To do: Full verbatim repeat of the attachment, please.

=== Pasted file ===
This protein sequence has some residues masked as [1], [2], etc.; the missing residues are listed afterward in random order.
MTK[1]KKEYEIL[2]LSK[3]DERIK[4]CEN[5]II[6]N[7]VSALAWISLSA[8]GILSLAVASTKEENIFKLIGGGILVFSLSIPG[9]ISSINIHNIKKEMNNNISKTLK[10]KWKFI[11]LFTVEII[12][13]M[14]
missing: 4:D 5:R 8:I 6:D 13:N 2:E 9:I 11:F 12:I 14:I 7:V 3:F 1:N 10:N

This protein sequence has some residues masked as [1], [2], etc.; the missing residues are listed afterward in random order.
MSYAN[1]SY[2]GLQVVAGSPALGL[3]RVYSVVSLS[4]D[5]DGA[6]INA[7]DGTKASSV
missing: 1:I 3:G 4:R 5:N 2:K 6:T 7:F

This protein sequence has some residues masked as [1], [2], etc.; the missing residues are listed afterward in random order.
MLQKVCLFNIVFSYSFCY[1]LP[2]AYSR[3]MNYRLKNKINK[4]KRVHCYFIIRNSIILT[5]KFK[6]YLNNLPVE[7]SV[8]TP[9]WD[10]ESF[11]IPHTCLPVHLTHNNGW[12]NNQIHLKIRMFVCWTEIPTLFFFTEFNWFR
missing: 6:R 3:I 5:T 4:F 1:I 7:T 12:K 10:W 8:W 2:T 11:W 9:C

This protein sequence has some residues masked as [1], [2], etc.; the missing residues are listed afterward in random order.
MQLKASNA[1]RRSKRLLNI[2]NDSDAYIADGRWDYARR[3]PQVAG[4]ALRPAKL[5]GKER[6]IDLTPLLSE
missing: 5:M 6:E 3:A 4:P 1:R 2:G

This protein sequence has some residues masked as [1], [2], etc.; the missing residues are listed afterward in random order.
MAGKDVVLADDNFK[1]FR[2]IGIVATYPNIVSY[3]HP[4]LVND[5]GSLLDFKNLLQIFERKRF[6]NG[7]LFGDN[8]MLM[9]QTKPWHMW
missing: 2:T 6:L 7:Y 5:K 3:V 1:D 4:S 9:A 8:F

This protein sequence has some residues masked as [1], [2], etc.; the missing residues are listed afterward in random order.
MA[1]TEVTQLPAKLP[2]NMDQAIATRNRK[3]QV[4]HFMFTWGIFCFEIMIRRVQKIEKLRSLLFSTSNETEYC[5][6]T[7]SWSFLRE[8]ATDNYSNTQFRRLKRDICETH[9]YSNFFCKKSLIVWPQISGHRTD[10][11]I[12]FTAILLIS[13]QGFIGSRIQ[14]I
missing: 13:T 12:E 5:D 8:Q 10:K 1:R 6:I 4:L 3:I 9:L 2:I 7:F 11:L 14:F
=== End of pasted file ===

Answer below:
This protein sequence has some residues masked as [1], [2], etc.; the missing residues are listed afterward in random order.
MTK[1]KKEYEIL[2]LSK[3]DERIK[4]CEN[5]II[6]N[7]VSALAWISLSA[8]GILSLAVASTKEENIFKLIGGGILVFSLSIPG[9]ISSINIHNIKKEMNNNISKTLK[10]KWKFI[11]LFTVEII[12][13]M[14]
missing: 4:D 5:R 8:I 6:D 13:N 2:E 9:I 11:F 12:I 14:I 7:V 3:F 1:N 10:N

This protein sequence has some residues masked as [1], [2], etc.; the missing residues are listed afterward in random order.
MSYAN[1]SY[2]GLQVVAGSPALGL[3]RVYSVVSLS[4]D[5]DGA[6]INA[7]DGTKASSV
missing: 1:I 3:G 4:R 5:N 2:K 6:T 7:F

This protein sequence has some residues masked as [1], [2], etc.; the missing residues are listed afterward in random order.
MLQKVCLFNIVFSYSFCY[1]LP[2]AYSR[3]MNYRLKNKINK[4]KRVHCYFIIRNSIILT[5]KFK[6]YLNNLPVE[7]SV[8]TP[9]WD[10]ESF[11]IPHTCLPVHLTHNNGW[12]NNQIHLKIRMFVCWTEIPTLFFFTEFNWFR
missing: 6:R 3:I 5:T 4:F 1:I 7:T 12:K 10:W 8:W 2:T 11:W 9:C

This protein sequence has some residues masked as [1], [2], etc.; the missing residues are listed afterward in random order.
MQLKASNA[1]RRSKRLLNI[2]NDSDAYIADGRWDYARR[3]PQVAG[4]ALRPAKL[5]GKER[6]IDLTPLLSE
missing: 5:M 6:E 3:A 4:P 1:R 2:G

This protein sequence has some residues masked as [1], [2], etc.; the missing residues are listed afterward in random order.
MAGKDVVLADDNFK[1]FR[2]IGIVATYPNIVSY[3]HP[4]LVND[5]GSLLDFKNLLQIFERKRF[6]NG[7]LFGDN[8]MLM[9]QTKPWHMW
missing: 2:T 6:L 7:Y 5:K 3:V 1:D 4:S 9:A 8:F

This protein sequence has some residues masked as [1], [2], etc.; the missing residues are listed afterward in random order.
MA[1]TEVTQLPAKLP[2]NMDQAIATRNRK[3]QV[4]HFMFTWGIFCFEIMIRRVQKIEKLRSLLFSTSNETEYC[5][6]T[7]SWSFLRE[8]ATDNYSNTQFRRLKRDICETH[9]YSNFFCKKSLIVWPQISGHRTD[10][11]I[12]FTAILLIS[13]QGFIGSRIQ[14]I
missing: 13:T 12:E 5:D 8:Q 10:K 1:R 6:I 4:L 3:I 9:L 2:I 7:F 11:L 14:F